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At Cannes: Sandra Schulberg and IndieCollect Call For an Indie Filmmaker Bill of Rights

The Story of a Three Day Pass

In Cannes, Sandra Schulberg, producer, co-founder of IFP (now The Gotham) and head of IndieCollect, participated today in a CNC Discussion on Film Restoration, sponsored by the Hollywood Foreign Press Association. In her prepared remarks, which she gave to Filmmaker, she is calling for a new Indie Filmmaker Bill of Rights in an attempt to save a generation of independent cinema. Read her remarks below.

Forty-four years ago, in 1978, international critics here in Cannes gave the first Camera d’Or Award to an American indie film. The next year they did the same.

I am here today to gratefully acknowledge the tremendous role that the Cannes Film Festival and its international journalists, in particular, have played in giving birth to and nurturing American independent cinema.

I learned long ago that they knew more about world cinema than we did and they understood what was new and fresh about our “Off-Hollywood” movies.

Now I am fighting to save those same movies.

I salute the Hollywood Foreign Press Association for helping us rescue our films from oblivion. They are doing so much.

And I salute our archive partners. They are doing all they can.

But we are in a crisis.

We are playing a game of musical chairs and the music is about to stop.

Soon there will be no place to safely store all the celluloid that our generation is leaving behind — let alone enough money and skilled labor to digitally restore the finished films. (Not to mention the uncut footage of giants like Barbara Kopple and DA Pennebaker)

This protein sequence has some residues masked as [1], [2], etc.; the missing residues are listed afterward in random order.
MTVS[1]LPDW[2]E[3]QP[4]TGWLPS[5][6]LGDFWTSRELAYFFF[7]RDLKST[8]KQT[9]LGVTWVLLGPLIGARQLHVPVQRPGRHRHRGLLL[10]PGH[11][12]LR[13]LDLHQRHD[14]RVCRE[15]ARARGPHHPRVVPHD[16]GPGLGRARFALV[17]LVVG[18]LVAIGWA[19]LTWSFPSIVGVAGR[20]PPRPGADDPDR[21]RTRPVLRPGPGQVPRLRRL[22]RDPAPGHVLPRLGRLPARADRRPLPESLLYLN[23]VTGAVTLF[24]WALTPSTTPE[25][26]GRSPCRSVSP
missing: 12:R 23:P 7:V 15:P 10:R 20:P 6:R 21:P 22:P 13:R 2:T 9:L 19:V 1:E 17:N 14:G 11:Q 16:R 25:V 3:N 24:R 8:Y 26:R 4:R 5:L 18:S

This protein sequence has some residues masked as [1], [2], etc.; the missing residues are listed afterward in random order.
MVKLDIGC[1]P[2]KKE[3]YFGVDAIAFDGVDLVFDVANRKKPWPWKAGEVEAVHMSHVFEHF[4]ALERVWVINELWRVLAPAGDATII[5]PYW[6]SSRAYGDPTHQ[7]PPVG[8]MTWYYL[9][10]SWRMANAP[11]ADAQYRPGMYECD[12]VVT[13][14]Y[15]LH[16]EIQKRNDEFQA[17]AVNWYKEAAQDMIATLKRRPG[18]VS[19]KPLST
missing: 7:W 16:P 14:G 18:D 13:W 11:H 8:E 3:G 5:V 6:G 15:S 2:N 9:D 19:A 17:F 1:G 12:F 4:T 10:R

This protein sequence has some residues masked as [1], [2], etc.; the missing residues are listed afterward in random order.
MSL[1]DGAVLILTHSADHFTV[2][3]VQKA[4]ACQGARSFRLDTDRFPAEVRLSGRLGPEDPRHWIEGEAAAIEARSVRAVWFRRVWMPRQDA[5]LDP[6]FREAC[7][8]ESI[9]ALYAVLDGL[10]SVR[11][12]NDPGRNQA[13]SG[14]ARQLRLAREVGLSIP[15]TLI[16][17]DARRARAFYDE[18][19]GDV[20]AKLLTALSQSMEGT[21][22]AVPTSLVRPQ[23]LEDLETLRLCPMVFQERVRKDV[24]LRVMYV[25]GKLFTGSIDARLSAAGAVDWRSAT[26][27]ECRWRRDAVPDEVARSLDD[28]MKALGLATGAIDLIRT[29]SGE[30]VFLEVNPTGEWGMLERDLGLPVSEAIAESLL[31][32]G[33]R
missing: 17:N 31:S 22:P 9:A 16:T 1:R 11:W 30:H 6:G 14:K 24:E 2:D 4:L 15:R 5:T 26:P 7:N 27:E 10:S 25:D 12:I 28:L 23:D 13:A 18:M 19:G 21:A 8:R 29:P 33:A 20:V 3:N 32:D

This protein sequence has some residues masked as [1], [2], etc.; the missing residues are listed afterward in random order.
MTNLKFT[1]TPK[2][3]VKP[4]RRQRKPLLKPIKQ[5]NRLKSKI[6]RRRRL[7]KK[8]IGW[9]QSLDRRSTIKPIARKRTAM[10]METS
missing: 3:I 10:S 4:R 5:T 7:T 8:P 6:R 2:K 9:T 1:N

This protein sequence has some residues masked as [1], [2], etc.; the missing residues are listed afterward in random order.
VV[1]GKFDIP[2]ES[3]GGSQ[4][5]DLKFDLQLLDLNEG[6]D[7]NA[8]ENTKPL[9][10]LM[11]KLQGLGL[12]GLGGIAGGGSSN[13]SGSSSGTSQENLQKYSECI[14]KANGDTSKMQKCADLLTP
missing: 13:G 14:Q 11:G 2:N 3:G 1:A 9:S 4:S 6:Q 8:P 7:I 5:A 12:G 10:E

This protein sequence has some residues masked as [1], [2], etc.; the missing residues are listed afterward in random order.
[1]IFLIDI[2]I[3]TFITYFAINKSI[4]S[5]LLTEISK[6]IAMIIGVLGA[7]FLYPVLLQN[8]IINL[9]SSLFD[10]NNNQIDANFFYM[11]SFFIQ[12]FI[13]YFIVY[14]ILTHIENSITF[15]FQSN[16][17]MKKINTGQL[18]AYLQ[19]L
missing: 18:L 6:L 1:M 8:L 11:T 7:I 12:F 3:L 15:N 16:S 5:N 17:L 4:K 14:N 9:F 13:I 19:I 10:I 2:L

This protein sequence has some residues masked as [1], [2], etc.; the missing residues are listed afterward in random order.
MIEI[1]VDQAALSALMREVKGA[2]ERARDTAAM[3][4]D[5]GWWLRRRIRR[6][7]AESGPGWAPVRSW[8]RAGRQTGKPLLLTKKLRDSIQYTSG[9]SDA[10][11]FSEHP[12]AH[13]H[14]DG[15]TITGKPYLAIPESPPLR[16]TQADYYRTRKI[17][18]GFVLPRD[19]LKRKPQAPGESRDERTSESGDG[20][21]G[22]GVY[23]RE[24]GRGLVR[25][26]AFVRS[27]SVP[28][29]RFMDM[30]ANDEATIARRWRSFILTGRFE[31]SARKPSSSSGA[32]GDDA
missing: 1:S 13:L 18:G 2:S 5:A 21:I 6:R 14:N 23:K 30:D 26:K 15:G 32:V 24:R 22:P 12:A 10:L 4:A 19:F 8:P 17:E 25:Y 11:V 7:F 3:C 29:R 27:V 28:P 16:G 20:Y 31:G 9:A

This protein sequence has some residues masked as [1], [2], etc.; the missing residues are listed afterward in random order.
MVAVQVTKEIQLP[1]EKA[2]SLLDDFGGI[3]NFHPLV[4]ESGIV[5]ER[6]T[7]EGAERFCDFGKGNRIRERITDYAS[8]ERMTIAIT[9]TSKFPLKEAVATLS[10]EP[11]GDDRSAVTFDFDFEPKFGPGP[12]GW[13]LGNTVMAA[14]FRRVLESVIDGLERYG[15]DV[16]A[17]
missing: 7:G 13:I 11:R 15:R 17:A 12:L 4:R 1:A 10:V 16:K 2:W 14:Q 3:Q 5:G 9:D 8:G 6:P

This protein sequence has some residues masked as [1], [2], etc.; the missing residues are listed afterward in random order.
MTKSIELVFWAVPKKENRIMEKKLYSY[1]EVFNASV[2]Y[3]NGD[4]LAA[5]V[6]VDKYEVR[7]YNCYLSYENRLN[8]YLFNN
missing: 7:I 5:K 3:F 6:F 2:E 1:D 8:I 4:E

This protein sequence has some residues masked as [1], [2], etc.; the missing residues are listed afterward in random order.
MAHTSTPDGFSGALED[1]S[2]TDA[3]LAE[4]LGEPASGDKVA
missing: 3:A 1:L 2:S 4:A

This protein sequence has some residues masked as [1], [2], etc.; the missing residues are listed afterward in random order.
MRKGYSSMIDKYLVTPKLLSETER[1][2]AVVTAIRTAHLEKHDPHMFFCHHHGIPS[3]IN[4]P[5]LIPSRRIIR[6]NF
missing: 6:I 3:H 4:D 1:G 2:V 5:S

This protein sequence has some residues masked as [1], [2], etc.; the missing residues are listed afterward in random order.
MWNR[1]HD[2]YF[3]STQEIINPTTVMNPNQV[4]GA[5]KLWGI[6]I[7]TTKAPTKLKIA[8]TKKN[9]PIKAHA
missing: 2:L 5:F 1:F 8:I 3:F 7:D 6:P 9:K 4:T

So today, I want to proclaim the Indie Filmmaker Bill of Rights. It is very simple:

1) The right to have our master picture and sound elements stored in non-profit archives at no cost to us or our descendants.

2) The right to be notified before laboratories, sound houses, distribution companies and storage facilities go out of business and to be allowed to consult inventories of their holdings — which should be made public — before the materials are disposed of or sold to private collectors.

3) The right to have our work remain accessible — viewable — in high-quality digital formats, and to have the films converted if need be, i.e. digitally restored.

4) The US equivalent of the “droit moral” (moral right) so filmmakers can claim their films and protect them even if they did not originally own the copyright or the distribution rights.

That’s it.

Just as international journalists took up our cause in the 1970s, I am now asking for your help. Please sound the alarm. Please help save the postwar generation of American indie films.

The Cannes Film Festival is still a beacon — shining its bright light on each new generation of filmmakers from around the world.

But there is no present without the past. And the past, these days, is more prescient than ever.

The films we endeavor to save are more prescient than ever. They have stood the test of time. If time has ripened them into maturity, who are we to kill them now?

I know that sounds melodramatic.

But it is true: we are engaged in the slow-motion extinction of the vast majority of postwar indie films — the films of the ’60s generation.

This is akin to the climate crisis. We’ve ignored the problem for so long — far far too long.

If we don’t take action now — at what is already the 11th hour — the most diverse and socially-conscious epoch of American cinema will be lost forever.

For more information and to join the campaign: IndieCollect.org

(Above: Melvin Van Peebles The Story of a Three Day Pass, a picture that was restored by IndieCollect.)

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